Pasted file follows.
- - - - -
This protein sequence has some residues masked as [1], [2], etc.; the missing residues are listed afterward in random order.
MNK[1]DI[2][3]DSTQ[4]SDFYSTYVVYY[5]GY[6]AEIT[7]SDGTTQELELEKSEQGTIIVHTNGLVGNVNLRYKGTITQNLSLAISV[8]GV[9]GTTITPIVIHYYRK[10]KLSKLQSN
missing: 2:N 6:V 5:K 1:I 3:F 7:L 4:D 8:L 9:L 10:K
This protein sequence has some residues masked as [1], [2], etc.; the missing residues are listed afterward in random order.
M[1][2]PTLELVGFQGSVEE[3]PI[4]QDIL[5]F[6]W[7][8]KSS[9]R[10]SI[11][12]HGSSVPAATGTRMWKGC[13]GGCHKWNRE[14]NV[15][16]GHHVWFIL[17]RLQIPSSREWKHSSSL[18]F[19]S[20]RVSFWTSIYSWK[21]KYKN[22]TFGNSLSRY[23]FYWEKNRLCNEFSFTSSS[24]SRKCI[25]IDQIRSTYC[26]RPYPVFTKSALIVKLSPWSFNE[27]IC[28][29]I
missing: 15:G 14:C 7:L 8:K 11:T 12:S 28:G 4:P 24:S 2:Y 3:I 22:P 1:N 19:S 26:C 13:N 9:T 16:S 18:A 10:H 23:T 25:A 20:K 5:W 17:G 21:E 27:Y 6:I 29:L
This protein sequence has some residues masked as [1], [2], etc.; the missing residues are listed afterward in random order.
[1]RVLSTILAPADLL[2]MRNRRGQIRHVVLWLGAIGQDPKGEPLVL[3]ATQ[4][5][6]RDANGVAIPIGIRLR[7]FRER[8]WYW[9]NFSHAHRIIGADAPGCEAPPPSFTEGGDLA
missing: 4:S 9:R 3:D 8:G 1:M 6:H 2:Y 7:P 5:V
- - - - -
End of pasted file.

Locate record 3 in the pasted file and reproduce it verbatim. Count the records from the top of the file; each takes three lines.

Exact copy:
This protein sequence has some residues masked as [1], [2], etc.; the missing residues are listed afterward in random order.
[1]RVLSTILAPADLL[2]MRNRRGQIRHVVLWLGAIGQDPKGEPLVL[3]ATQ[4][5][6]RDANGVAIPIGIRLR[7]FRER[8]WYW[9]NFSHAHRIIGADAPGCEAPPPSFTEGGDLA
missing: 4:S 9:R 3:D 8:G 1:M 6:H 2:Y 7:P 5:V